Hands-On Volume Lesson

 

(This post contains affiliate links and links to my business website, Shining Dawn Books.)

Target Age Range: 3rd-7th

Skills Covered: volume, length, width, height, formulas, 2-dimesional shapes, 3-dimensional shapes

Snap cubes are great for teaching perimeter, area, and volume in a hands-on way.  This lesson focused on volume and understanding the formula for finding volume.

Before jumping into the subject of volume, we reviewed the formulas for finding perimeter (p = 2l + 2w, or perimeter = 2x the length plus 2x the width) and area (a = l x w, or area = length times width.)  If you’d like some hands on ideas for teaching perimeter and area, check out these previous posts:

After reviewing perimeter and area, I asked my son to build a 3-D rectangular structure using the snap cubes.  Then I asked, “Do you think there’s a way to determine the number of cubes in your structure without counting all the cubes individually?”

“Consider that you already know how to figure out the area.  Knowing the area is 2/3 of the answer!”

Of course, he figured it out quickly, but couldn’t explain the exact formula that might be used to determine rectangular volume.  Out came the handy white board – yes, it’s  very well-used preschool easel we’ve had for years and years.  All it took was a little drawing to define the new term “height” and he came up with the formula easily (v = l x w x h, or volume = length times width times height.)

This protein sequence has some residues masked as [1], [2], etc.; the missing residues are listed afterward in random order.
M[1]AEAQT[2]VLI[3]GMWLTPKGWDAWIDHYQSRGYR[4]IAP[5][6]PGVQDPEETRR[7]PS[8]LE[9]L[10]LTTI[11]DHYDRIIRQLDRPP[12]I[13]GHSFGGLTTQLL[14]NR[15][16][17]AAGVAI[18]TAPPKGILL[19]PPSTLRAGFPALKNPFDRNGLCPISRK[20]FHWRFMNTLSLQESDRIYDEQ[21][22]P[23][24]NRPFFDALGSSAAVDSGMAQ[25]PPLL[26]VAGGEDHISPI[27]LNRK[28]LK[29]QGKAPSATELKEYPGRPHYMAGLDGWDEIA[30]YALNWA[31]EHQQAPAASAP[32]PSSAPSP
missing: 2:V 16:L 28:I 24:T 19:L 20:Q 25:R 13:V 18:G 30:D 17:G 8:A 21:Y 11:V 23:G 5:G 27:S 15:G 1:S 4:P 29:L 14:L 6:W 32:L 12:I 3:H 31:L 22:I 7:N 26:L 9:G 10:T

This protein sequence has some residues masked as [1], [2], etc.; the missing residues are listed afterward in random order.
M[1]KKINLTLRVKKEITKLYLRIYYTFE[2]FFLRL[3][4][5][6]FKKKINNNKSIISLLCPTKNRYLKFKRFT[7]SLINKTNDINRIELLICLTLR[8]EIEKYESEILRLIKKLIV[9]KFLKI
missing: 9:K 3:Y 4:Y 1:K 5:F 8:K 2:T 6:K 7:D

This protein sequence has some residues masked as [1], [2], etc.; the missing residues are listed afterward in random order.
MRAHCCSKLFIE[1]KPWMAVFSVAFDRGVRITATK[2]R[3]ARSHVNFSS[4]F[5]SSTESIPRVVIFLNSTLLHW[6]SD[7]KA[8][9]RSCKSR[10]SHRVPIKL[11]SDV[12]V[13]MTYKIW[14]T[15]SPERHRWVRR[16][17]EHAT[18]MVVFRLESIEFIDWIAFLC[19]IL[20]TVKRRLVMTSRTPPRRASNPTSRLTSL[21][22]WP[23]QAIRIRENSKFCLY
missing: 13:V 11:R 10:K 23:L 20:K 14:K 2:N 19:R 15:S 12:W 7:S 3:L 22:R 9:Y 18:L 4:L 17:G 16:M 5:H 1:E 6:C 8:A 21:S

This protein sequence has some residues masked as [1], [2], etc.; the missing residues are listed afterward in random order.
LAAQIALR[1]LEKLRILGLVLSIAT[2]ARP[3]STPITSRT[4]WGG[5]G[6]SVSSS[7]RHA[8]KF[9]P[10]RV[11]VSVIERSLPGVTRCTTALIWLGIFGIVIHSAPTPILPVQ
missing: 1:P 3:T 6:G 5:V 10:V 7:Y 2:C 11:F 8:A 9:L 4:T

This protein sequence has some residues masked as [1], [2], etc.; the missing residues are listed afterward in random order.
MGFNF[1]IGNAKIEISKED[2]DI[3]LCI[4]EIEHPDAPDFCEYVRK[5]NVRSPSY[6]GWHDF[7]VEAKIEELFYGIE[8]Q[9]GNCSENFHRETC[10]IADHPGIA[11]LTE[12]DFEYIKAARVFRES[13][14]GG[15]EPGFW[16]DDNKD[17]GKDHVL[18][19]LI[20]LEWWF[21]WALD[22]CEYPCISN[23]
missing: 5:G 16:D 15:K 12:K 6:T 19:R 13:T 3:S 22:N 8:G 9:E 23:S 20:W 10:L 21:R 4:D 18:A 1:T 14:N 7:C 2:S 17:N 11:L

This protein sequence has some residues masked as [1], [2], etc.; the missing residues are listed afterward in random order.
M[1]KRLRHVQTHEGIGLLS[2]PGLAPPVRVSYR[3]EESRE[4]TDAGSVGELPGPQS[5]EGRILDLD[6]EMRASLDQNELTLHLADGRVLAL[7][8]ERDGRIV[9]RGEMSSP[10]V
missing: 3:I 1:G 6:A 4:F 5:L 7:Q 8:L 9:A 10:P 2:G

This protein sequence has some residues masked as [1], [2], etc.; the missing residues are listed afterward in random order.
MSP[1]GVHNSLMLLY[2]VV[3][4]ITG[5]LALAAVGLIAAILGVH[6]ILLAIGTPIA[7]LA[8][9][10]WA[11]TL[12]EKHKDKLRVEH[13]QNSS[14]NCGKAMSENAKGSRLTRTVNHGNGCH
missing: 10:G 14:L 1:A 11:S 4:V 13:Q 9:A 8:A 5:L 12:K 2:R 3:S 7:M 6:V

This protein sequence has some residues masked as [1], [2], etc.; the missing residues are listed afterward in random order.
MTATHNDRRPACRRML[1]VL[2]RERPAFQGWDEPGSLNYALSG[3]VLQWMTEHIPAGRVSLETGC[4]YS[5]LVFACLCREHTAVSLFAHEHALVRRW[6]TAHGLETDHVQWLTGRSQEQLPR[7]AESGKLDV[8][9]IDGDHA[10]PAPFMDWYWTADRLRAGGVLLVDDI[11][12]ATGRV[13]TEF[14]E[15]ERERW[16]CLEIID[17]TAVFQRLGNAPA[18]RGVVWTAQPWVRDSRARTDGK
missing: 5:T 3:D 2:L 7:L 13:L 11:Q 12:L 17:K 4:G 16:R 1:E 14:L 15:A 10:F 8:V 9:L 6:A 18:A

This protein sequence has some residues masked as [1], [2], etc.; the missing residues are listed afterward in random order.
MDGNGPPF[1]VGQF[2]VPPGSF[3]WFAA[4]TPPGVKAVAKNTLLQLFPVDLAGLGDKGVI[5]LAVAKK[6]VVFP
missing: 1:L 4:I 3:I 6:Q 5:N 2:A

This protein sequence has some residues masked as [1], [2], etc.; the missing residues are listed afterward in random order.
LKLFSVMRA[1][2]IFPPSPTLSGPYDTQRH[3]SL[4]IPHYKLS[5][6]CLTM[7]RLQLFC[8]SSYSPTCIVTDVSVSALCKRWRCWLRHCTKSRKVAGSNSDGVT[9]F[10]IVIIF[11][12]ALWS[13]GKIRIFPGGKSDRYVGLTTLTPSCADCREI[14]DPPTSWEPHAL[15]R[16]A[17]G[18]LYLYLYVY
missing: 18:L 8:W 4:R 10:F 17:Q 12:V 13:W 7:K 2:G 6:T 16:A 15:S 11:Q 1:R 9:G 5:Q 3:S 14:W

I asked my son to tear apart his structure and count each and every piece to see if his new formula worked.  It did!  Then, I asked him to make a few more rectangular structures using the snap cubes, working the formula, then counting each and every piece to make sure the formula works every time.  It does!

Finally, I asked him to collect several boxes from around the house.  Using a ruler and the formula, he had to determine the volume of each box.  Guess what?  He “gets” rectangular volume now and isn’t soon to forget.  Hands-on volume is fun and brings success in understanding!

 Need a living math “how-to” guide? You might like Loving Living Math!

 

 

One Comment

  1. Lorne Birnbaum says:

    Thanks so much. This is awesome

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